Angelo Consiglio, MD has practiced as an otolaryngologist for more than 30 years. Trained extensively in the care of the voice and its relevant anatomy, Dr. Angelo Consiglio has presented on the anatomy and physiology of the larynx and on disorders of the vocal folds.
The human voice requires the coordinated efforts of the lungs, the larynx, and the resonating chambers of the head. When a person exhales, he or she expels air through the trachea and causes vibrations in the chambers of the larynx. The larynx, a cylinder of cartilage located at the anterior of the throat, contains the vocal folds that produce sound.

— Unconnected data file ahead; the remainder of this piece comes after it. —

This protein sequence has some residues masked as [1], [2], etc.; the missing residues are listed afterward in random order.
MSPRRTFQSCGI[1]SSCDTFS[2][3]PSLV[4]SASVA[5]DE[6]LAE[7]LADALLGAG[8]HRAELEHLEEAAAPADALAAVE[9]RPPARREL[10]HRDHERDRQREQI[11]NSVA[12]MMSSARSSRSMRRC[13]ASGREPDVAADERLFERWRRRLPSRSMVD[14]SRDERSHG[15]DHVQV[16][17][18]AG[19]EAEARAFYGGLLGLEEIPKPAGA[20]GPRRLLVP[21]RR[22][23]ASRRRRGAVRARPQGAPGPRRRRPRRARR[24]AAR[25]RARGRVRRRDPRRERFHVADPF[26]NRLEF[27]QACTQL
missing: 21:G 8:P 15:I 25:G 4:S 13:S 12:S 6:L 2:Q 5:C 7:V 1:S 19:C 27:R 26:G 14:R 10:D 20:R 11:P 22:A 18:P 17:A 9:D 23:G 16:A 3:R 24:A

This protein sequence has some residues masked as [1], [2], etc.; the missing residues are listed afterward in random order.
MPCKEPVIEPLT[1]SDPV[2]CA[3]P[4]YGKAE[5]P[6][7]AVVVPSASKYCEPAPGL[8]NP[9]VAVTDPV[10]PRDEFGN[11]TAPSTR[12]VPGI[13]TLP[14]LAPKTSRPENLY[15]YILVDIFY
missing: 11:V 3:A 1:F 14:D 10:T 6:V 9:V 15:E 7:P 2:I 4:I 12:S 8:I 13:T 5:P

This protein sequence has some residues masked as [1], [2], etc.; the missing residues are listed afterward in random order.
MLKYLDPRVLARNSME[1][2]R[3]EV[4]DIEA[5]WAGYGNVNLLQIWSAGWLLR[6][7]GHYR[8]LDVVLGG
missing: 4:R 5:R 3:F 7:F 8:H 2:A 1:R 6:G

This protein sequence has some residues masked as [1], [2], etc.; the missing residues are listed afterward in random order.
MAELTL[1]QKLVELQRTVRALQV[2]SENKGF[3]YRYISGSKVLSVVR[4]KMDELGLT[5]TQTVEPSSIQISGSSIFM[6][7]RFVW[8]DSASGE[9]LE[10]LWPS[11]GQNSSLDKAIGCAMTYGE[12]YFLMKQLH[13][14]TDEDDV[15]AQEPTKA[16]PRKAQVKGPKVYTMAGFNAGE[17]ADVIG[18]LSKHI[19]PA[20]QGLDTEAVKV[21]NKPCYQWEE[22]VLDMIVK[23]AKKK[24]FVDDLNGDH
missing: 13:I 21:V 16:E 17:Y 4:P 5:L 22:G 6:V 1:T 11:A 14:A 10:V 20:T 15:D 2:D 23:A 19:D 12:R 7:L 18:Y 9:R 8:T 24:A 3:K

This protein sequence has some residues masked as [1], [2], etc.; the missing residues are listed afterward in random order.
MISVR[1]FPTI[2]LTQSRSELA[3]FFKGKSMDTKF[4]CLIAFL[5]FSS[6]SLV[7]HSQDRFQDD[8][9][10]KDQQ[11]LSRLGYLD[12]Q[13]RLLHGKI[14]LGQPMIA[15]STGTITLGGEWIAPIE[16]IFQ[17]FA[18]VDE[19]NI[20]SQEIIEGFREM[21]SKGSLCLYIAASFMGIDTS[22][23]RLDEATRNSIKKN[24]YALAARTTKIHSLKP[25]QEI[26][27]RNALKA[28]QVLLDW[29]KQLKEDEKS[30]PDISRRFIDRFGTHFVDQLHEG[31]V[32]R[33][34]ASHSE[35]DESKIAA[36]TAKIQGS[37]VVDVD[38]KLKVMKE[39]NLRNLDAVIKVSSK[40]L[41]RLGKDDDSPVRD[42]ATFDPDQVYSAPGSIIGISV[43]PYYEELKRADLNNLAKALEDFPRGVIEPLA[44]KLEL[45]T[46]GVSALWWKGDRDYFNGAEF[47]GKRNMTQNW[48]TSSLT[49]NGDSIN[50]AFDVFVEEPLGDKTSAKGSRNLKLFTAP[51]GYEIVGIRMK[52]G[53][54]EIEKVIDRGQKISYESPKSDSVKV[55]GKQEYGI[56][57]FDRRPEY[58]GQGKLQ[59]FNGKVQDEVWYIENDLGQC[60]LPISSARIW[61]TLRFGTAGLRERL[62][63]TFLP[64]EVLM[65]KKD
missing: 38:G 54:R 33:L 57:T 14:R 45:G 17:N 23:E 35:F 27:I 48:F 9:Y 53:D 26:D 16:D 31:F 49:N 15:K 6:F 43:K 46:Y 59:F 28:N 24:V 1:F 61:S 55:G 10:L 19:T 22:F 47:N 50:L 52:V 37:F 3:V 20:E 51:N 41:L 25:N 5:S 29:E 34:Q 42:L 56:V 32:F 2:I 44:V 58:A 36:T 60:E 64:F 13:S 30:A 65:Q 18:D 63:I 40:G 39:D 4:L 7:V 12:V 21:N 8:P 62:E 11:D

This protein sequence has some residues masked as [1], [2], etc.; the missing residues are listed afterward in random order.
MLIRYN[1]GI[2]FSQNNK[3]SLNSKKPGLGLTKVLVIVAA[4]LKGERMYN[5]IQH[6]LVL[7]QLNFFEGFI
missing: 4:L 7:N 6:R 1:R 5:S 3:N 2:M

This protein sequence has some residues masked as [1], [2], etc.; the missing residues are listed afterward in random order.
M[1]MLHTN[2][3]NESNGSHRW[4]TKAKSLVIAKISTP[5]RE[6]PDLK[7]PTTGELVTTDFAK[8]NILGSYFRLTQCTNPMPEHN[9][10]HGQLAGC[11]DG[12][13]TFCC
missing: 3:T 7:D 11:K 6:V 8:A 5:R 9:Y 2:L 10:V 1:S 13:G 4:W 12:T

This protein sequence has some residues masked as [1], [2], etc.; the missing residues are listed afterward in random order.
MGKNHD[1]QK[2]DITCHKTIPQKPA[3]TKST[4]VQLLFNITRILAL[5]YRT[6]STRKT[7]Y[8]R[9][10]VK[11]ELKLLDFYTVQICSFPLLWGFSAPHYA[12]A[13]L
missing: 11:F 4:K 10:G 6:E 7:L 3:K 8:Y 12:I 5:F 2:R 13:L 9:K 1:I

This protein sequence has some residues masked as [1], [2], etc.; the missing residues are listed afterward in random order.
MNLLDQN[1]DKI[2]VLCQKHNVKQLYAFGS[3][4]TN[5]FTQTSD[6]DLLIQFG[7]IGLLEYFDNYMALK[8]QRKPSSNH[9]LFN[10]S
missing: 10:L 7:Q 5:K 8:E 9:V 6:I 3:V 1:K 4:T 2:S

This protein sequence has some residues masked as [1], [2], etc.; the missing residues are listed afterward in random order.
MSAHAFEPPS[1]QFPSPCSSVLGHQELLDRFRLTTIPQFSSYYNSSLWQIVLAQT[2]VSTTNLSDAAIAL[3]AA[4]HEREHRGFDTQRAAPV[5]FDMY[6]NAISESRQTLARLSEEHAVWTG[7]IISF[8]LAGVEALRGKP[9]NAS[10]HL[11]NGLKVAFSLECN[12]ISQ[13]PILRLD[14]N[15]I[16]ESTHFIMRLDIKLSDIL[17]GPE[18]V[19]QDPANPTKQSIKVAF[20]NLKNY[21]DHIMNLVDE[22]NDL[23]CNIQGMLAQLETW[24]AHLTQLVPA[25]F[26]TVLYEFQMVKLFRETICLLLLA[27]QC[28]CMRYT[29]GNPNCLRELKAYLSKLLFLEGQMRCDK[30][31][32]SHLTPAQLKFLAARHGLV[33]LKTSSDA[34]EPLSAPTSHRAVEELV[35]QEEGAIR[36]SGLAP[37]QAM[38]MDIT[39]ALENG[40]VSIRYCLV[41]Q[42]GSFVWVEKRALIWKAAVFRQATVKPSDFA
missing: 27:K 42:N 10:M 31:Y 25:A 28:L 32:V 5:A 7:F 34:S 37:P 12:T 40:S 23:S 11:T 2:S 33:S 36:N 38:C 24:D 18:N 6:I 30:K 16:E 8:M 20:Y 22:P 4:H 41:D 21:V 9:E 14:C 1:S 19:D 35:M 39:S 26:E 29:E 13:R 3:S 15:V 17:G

As air passes the vocal folds and activates this tissue, it creates a pattern of repetitive movement. This movement, when it occurs at a frequency of 100 to 1,000 times per second, manifests as sound. The pitch of the sound depends on the tension in the vocal folds, as well as on the structure of the folds themselves.
On its own, the sound produced by the vocal folds is an indistinct buzzing. As these vibrations move upward into the head, however, they pass through resonators in the upper throat, mouth, nose, and sinuses. These structures form the passing vibrations into sounds that the human ear recognizes as sound or speech.